8 Somewhat Unusual New Year's Screenwriting Resolutions for 2018
It's hours before 2018. Where is YOUR screenplay?
I don't know about you guys, but I definitely made good on my New Year's resolution from last year which, of course, was to not resolve to do anything because life is hard enough as it is. However, after experiencing the dumpster fire that was 2017, I figured my current state of complete cynicism and unflinching wide-eyed hope for the future will act as the perfect fuel to write screenplays in the new year.
So, here are my 8 New Year's resolutions for 2018, which are, predictably, somewhat unusual.
I will tell my kid to get the hell out of my office
Oh, am I a mean mama? Yes!!! Okay, no. I'm not, and I'm not going to tell my darling kid to get the hell out of my office—at least not using those words. I will, however, politely and lovingly (probably) tell her that mama needs some time to work and curse and hold her head in her hands in complete frustration and hopelessness all by herself. Having a kid in the mix will only distract me from the edge of sanity I will definitely be teetering on.
But really, don't feel guilty about needing a little me-time. And if you can get it, take advantage of it before it ends!
I will write a buttload of shorts
I know I've been "writing" my feature for many, many years, but it's time to let it slumber. I mean, it already has been anyway. I've been looking at it for too long and I need it to get a different project in my head for a while. However, instead of embarking on another feature-length script, I'm going to bust out a bunch of shorts. I'm all about the little victories, guys. Ain't no shame in my game.
Shorts are a great stepping stone for new screenwriters who want to write features but aren't quite ready to handle the scale. They're also great exercises for experienced writers, especially if you're interested in an idea that you're not sure will work out yet. Plus, shorts can be a little easier and quicker to write, which will help keep those creative juices flowing while you hit pause on your other more challenging projects.
I will laugh in the face of every guru that's ever lived
You think you know me, Syd Field? You think you know my project? I don't think so, Campbell, McKee, and Snyder. You, too, Aristotle. I don't care about conventions or rules or well-trodden paths that usually lead to great results. You know why? Because if I care that means I have to learn them and apply them and make sure they work well in my story and I don't have that kind of time or energy. 2017 is just now coming to an end and I'm tired as hell. I just want to write without anyone or anything telling me what to do or how to do it.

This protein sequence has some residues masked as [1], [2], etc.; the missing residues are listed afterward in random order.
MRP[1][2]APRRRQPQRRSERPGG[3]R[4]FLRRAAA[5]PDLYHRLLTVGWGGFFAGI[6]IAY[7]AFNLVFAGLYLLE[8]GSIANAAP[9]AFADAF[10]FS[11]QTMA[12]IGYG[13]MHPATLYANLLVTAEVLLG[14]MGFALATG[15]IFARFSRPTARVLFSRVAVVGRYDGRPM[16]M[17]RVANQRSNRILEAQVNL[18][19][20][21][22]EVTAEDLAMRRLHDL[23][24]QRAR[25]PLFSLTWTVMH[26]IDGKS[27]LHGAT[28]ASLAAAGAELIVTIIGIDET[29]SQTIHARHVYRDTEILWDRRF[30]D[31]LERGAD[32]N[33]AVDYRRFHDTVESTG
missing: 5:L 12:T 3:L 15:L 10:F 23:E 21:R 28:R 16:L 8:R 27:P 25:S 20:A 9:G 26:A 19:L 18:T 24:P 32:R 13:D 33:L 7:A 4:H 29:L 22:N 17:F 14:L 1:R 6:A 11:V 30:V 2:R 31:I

(But) I will follow their rules like a damn soldier
The rules and conventions I do know, however, I'll definitely keep them in my back pocket because, you know, they work.
I will live in my office like a true domestic asshole
In my office, there are currently more T-Rex's in tennis shoes, more miniature Raphael of TMNT figurines, more Rosie O'Donnell dolls, and more pictures of me dressed up as a lunch lady for Halloween than dedicated screenwriters who are willing to sit the eff down and not get up until creative headway has been made. This has got to change. I not only need to spend more time in my office writing screenplays, but I need to ensure that that time is uninterrupted. There are far too many distractions in my house and I can't get up every time I hear something cool on the other side of the door, like hysterical children's laughter or my pup barking at me for some lovies or cumbia music blasting from the kitchen to the beat of my wife's pambazos crackling and sizzling on the stove. I can't! I won't! At least not for a while! Okay, fine! I'll just see what all of the fuss is about-oh-my-god-my-kid-put-her-underwear-on-the-dog!
I will drink more
Coffee in the morning, cocktails at night, and water throughout the day keeps me healthy, energized, and warmly creative.
I will be a ruthless competitor
If you're as terrified of failure as I am, you might shy away from any and all forms of formal competition. Whatever to that. In 2018, I'm pushing myself to enter a screenwriting competition, because when I actually finish the damn thing, I need to do something with it other than let it sit in my "Done" script folder. Will it be a super prestigious one? Probably not. Will it end up being one between my kid and I so I'm more likely to win and salvage my fragile ego? That sounds more likely.
I will realize all of this is bullshit
I never keep my New Year's resolutions. Like—I never have. I'm just not that kind of person I guess—strong, disciplined, dedicated. I'm not driven by pressure or goals or achievements, but by passion. That's it. If I'm not passionate about writing, I just won't. So, I can look at this list and say, "Yeah, yeah, yeah, I'm all for it," but at the end of the day, I know that I'm going to let my kid invade my office with her Barbies because she's, like, one of my best friends. I know I'm not going to write a "buttload" of shorts (cool word, V) because I barely have time to write even a shitton.
One resolution I can make and not break is this: I will find and keep my passion this year. My scripts may be unfinished, messy, and really, really bad in 2018, but they will be written with an immense amount of passion. And after the year like 2017, I'm surprised and incredibly grateful that I still have plenty of it.
What are your New Year's screenwriting resolutions? What do you want to work on? What are your goals for this next year? Let us know down in the comments!
Happy New Year, you guys! See you all in 2018!